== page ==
Uber is Neck Deep in Trouble For Stealing Self-Driving Tech From Alphabet Owned Waymo


Uber is going through a rough patch, but that's just an understatement to state how bad things are turning out for the on-demand ride service. The company ousted its CEO, Travis Kalanick, yesterday, but that looks like one of the bad things that are building around it.

The latest entry in Uber's book of woes is the allegation of stealing self-driving tech from Waymo, which is an autonomous car development company formed out of Google's origin company, Alphabet Inc., in December 2016.

Google TV Could Soon Set Up Streaming Apps for You

Waymo vs Uber

In its court filing, Waymo states that Uber has admitted that it had known since March 2016 about one of its company executive having secured documents on self-driving technology from his previous company (i.e. Waymo).

A report from Axios notes:

According to new court documents filed by Waymo, Uber has acknowledged that Anthony Levandowski told Travis Kalanick and other Uber executives that he had five discs containing files belonging to Waymo. Uber said that during the March 2016 exchange, Kalanick told Levandowski to destroy the documents and not bring them into Uber. Soon after, Levandowski told Kalanick he had destroyed the discs, according to the court papers.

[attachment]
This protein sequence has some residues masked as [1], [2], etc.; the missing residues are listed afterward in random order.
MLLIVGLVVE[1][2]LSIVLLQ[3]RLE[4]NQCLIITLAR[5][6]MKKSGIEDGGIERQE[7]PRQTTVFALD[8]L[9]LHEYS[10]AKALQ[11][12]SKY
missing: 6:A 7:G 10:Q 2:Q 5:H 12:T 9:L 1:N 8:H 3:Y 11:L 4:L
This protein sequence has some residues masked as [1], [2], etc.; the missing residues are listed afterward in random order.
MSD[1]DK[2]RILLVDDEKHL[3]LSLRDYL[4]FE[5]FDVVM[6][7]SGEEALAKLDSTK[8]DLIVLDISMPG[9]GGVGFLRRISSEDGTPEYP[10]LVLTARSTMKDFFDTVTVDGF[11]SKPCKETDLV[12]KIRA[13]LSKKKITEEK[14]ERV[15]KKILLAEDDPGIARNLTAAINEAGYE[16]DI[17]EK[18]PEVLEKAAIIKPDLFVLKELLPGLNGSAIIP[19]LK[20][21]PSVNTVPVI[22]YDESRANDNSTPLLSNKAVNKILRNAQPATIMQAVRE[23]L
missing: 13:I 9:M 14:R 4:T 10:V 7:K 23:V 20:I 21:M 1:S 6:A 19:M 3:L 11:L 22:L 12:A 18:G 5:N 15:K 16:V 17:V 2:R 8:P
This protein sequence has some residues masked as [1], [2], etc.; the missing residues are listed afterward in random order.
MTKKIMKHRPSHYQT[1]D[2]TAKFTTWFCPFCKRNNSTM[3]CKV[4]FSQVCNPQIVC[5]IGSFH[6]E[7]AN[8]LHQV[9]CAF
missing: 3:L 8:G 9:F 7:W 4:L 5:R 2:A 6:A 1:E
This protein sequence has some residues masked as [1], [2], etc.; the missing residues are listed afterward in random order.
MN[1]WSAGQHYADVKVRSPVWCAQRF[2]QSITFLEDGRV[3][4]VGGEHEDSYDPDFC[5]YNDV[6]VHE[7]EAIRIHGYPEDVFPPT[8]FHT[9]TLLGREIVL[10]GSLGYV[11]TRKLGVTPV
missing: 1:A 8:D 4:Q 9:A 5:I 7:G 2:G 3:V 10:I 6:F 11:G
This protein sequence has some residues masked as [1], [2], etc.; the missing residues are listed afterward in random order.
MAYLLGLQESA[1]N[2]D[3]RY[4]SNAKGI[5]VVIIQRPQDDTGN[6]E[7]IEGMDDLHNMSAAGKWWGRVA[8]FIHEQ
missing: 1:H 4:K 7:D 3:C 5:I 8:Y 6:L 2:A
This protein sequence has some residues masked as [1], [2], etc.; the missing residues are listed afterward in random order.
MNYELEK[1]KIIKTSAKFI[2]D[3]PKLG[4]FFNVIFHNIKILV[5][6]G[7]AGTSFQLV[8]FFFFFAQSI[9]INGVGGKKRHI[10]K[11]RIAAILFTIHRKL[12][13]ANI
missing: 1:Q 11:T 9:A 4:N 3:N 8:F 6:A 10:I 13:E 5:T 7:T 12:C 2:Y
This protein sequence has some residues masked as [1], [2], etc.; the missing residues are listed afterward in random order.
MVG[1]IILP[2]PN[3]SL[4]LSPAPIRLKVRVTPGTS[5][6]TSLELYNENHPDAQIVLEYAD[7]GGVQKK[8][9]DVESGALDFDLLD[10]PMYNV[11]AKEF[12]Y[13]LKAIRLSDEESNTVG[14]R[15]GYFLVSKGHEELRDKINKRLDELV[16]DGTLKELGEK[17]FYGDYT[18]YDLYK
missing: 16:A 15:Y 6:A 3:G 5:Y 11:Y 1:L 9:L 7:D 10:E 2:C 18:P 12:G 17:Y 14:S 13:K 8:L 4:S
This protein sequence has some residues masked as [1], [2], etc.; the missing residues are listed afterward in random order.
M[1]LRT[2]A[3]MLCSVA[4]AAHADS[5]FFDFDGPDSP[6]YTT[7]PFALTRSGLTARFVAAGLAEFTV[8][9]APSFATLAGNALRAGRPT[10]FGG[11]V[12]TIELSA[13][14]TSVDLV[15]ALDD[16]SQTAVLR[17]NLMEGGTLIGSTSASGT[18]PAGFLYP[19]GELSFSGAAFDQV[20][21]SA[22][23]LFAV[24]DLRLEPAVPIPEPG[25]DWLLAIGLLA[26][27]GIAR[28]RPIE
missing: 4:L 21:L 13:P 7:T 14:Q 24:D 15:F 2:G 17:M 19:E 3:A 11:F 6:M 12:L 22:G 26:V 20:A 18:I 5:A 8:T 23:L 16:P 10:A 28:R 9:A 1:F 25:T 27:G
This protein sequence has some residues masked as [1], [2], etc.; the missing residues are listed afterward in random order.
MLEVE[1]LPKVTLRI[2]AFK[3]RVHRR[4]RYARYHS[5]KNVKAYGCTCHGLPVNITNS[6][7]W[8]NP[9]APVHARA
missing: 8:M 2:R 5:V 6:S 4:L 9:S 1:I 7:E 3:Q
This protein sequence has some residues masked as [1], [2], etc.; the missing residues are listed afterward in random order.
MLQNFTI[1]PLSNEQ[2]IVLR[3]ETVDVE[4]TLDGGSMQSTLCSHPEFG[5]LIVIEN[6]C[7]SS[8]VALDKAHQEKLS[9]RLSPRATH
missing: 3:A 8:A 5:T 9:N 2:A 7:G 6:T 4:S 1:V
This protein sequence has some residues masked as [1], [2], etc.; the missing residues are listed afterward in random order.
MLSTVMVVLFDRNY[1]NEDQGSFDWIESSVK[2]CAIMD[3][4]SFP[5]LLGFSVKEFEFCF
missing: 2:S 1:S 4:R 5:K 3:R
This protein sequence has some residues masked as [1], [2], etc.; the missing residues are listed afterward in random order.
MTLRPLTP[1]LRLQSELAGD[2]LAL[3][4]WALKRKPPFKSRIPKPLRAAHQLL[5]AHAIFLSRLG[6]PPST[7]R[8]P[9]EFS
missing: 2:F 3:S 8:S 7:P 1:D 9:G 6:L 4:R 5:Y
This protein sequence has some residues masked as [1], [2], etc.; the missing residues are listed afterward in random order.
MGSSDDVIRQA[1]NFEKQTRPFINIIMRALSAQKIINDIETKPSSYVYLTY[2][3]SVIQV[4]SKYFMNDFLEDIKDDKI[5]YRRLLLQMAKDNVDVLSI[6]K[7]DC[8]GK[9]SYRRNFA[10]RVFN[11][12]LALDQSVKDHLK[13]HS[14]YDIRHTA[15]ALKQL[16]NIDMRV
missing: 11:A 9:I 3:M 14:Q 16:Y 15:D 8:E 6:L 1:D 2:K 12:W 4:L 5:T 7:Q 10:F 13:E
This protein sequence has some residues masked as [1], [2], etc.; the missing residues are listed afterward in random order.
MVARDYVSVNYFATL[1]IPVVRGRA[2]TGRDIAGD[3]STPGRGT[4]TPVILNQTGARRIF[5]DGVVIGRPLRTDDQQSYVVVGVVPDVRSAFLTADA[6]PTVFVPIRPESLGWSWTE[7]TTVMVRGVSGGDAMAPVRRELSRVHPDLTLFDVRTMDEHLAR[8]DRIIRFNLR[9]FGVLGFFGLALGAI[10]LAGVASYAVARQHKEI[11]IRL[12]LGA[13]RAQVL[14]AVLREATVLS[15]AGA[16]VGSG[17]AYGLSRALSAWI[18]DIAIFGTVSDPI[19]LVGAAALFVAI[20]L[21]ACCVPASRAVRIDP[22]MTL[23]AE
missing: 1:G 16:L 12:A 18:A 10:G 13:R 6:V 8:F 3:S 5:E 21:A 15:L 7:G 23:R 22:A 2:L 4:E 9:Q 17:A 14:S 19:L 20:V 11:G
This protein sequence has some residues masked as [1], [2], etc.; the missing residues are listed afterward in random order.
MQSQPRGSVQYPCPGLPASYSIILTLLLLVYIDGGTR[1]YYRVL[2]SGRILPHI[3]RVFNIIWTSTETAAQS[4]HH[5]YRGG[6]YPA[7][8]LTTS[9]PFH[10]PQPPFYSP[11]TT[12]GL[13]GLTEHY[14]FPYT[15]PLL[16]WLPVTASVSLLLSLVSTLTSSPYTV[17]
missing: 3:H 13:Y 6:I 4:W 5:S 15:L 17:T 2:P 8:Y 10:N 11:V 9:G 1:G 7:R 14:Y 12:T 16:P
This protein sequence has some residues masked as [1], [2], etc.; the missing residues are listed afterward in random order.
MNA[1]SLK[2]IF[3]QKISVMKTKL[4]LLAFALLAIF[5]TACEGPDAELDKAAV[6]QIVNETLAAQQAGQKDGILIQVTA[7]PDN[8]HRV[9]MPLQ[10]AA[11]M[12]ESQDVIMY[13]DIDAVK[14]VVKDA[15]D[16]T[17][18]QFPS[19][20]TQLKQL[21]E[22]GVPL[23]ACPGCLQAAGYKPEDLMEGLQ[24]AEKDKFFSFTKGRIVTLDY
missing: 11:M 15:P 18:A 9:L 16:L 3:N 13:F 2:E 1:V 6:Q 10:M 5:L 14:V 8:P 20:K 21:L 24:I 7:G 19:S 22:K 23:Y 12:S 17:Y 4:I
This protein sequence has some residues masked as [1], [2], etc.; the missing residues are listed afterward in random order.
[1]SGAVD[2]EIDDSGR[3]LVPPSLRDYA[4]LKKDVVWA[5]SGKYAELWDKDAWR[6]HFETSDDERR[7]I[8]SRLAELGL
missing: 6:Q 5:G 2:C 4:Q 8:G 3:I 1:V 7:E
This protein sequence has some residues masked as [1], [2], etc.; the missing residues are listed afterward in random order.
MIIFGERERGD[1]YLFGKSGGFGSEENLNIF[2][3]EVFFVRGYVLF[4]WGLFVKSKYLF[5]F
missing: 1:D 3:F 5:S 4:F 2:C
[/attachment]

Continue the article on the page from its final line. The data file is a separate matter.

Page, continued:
These latest findings on the issue could prove to be severe for Uber. Going back to the past events, Waymo dragged Uber and Otto - a company acquired by Uber - to court in February 2017, on the indictment of stealing 14,000 files related to its self-driving technology. At that time, Uber rubbished the claims made by Waymo and claimed to have developed the self-driving technology on its own.

When Uber took a U-turn

All the claims made by Uber proved to be baseless - when in April, the company admitted to having discovered one of the stolen files on the desktop of an employee named Sameer Kshirsagar, who was an ex-employee of Waymo. Last month, Uber fired Anthony Levandowski who was the co-founder of Otto as he exercised his Fifth Amendment rights and went silent on the entire issue.

Therefore, the court asked Uber to apply "the full extent of their corporate, employment, contractual and other authority" to force Levandowski to submit the documents by May 31. Levandowski failed to deliver the documents, and as a result, Uber fired him.

The courtroom battle between Uber and Waymo is growing intense with each passing day, and it would be interesting to see how the case forms in the coming days.